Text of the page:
The heritability of MUN has been previously investigated as a way to predict the efficiency of dietary N use and milk production parameters [52], with its heritability estimated to range between 0.14 to 0.23 [52,53,54,55,56]. Whilst the ability to breed for MUN is not disputed, the effectiveness of breeding for MUN as a proxy for reducing UN has been questioned. Huhtanen et al. (2015) [57] investigated the differences between cow variation for milk urea, rumen ammonia N concentrations, and the association with N utilization and diet digestibility in lactating cows across 21 milk production trials. Huhtanen et al. (2015) [57] suggests that breeding for animals with low MUN concentrations is unlikely to have any great effect on UN excretion. Huhtanen et al. (2015) [57] also suggests that MUN concentration is not a useful phenotyping tool for improving milk N efficiency. A decreasing milk N efficiency is associated with an increasing UN excretion [58]. Therefore, based on the lack of effectiveness for affecting milk N efficiency, Huhtanen et al. (2015) [57] assumes that breeding for low MUN levels will only have a small influence on UN excretion. Huhtanen et al. (2015) [57] goes on to suggest that dietary manipulation is a more efficient tool for reducing N losses. Several works detail dietary management solutions for reducing N losses [3,59,60], so, in this manner, Huhtanen et al. (2015) [57] was not wrong in that greater gains in reducing N losses can often be made via dietary manipulation. However, these are ‘silver bullet’ approaches, and often do not have any lasting effects. This is where genetic selection differs. Genetic selection offers a tool that is permanent and cumulative over generations [61]. Whilst the genetic gains may seem to be small, they are still important due to their persistent cumulative nature and potential likelihood of additive and synergistic effects between breeding for the right animal and other management practices.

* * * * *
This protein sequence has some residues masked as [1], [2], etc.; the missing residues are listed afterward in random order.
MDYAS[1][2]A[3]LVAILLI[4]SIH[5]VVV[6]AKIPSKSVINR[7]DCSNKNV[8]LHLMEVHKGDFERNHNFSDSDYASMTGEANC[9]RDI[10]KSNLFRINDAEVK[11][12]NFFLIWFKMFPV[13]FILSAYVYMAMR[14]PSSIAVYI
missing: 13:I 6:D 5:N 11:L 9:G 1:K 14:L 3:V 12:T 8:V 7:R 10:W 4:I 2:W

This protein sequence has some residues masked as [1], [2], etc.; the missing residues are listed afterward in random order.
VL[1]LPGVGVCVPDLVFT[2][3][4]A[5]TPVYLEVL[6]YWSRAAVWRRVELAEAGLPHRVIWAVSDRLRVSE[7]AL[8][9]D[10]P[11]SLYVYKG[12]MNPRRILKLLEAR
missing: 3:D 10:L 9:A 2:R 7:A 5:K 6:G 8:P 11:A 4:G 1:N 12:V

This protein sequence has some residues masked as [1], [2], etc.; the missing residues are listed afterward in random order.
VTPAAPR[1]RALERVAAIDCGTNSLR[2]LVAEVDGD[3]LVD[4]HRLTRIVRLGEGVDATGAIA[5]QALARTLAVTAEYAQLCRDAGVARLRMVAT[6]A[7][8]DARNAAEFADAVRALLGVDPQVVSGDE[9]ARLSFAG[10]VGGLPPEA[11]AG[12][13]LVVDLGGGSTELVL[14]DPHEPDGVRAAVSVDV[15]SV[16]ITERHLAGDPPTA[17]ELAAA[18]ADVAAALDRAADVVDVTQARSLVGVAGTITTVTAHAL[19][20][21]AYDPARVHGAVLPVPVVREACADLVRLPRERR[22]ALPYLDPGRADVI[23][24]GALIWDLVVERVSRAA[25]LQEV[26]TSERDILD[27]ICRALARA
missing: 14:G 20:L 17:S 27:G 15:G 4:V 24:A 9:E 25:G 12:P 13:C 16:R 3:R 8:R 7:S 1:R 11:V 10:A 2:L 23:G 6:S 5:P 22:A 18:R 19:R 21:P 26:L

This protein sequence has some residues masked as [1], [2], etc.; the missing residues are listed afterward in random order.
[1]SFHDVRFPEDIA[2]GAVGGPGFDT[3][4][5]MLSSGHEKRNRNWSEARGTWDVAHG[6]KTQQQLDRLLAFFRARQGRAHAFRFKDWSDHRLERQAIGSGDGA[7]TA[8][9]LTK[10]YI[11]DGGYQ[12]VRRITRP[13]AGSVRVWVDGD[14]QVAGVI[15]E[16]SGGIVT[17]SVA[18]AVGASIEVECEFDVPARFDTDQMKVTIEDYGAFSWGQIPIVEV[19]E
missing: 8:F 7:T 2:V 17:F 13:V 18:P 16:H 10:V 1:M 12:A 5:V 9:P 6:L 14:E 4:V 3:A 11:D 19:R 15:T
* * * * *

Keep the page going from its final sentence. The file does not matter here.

The heritability of MUN for New Zealand was calculated as 0.22 for dairy cattle by Beatson et al. (2019) [49], who then suggested that breeding for lower MUN values could be a mitigation tool to produce cattle with lower UN excretions. Building off of this hypothesis, Marshall et al. (2020) [62] tested the hypothesis that grazing dairy cows that were classified as low for MUN breeding values (MUNBV) would have reduced urinary urea nitrogen (UUN) excretions. Marshall et al. (2020) [62] conducted a study using 48 multiparous lactating Holstein-Friesian × Jersey dairy cows in both early and late lactation grazing, either using a ryegrass (Lolium perenne L.) and white clover (Trifolium pratense) sward, or a ryegrass, white clover, and plantain (Plantago lanceolate L.) sward in New Zealand. It was found that when MUNBV was expressed as a continuousness variable ranging from −2 to +4, a one-unit decrease in the BV resulted in a 0.67 g/L reduction in the concentration of UUN [62]. These results were then extrapolated to calculate a difference of 40.72 kg NO3N leached per ha−1 indicating the potential for genetic selection to reduce nitrate leaching from dairy cows. A similar relationship was also detected using 16 multiparous lactating Holstein-Friesian × Jersey dairy cows housed within metabolism crates for 72 h [63]. This study measured total daily N excretions as well as total N excretion per event, thus allowing for inferences to be made directly about the urine patch, which is considered the engine room of nitrate leaching [6]. It was found that, on a total daily level, there was no difference in the amount of N that would be deposited onto pasture, albeit a numerical difference was observed for animals with low MUNBV cows having less N excreted per day. On an individual urination event-level, Marshall et al. (2021) [63] found similar results to Marshall et al. (2020) [62] in that there were lower UUN concentrations per urination event based on MUNBV when animals were consuming ryegrass diets. This reiterated the ability of animal genetics to reduce the level of N excreted onto pasture during a urination event, and ultimately N leached. The results of Marshall et al. (2021) [63] also indicate that different excretion patterns may exist based on MUNBV, which may have implications for animal management decisions that could facilitate better environmental outcomes for animals divergent in MUNBV. The genetic potential of animals used in both Marshall et al. 2020 [62] and Marshal et al. (2021) [63] represent natural variation within a herd setting. Based on the known moderate heritability of MUNBV [49], it would be expected that further gains in regard to lower UN concentrations per animal would be possible via selective breeding programs. A study by Ariyarathne et al. (2021) [64] investigated whether N excretion of dairy cows could be reduced by selecting for low MUN concentrations. Ariyarathne et al. (2021) [64] utilized data from the New Zealand Dairy Statistics in the years of 2018 to 2019 and herd test data from two research dairy farms in New Zealand to create multiple scenarios and model results over several years. Ariyarathne et al. (2021) [64] concluded that breeding for low MUNBV was able to reduce UN concentration per animal; however, Ariyarathne et al. (2021) [64] also concluded that there was no substantial benefit to reducing UN excretion for New Zealand. The conclusion of Ariyarathne et al. (2021) [64] about the lack of benefit for breeding for low MUNBV may potentially be a result of an increased stocking rate relative to other scenarios in this study. Despite questioning the benefits of breeding for less MUN, the results found by Ariyarathne et al. (2021) [64] concur with Marshall et al. (2020, 2021) [62,63], and indicate the potential of breeding for lower UN excretions. This lends credence to the suggestion of Gregorini et al. (2010) [65] and then Beatson et al. (2019) [49]; that it may be possible to breed cows with lower UN excretions. By breeding for lower UN concentrations and therefore less N leaching, pastoral dairy production systems will be moving towards achieving goal 6 of the UN-SDGs by reducing the impact of these production systems on water quality.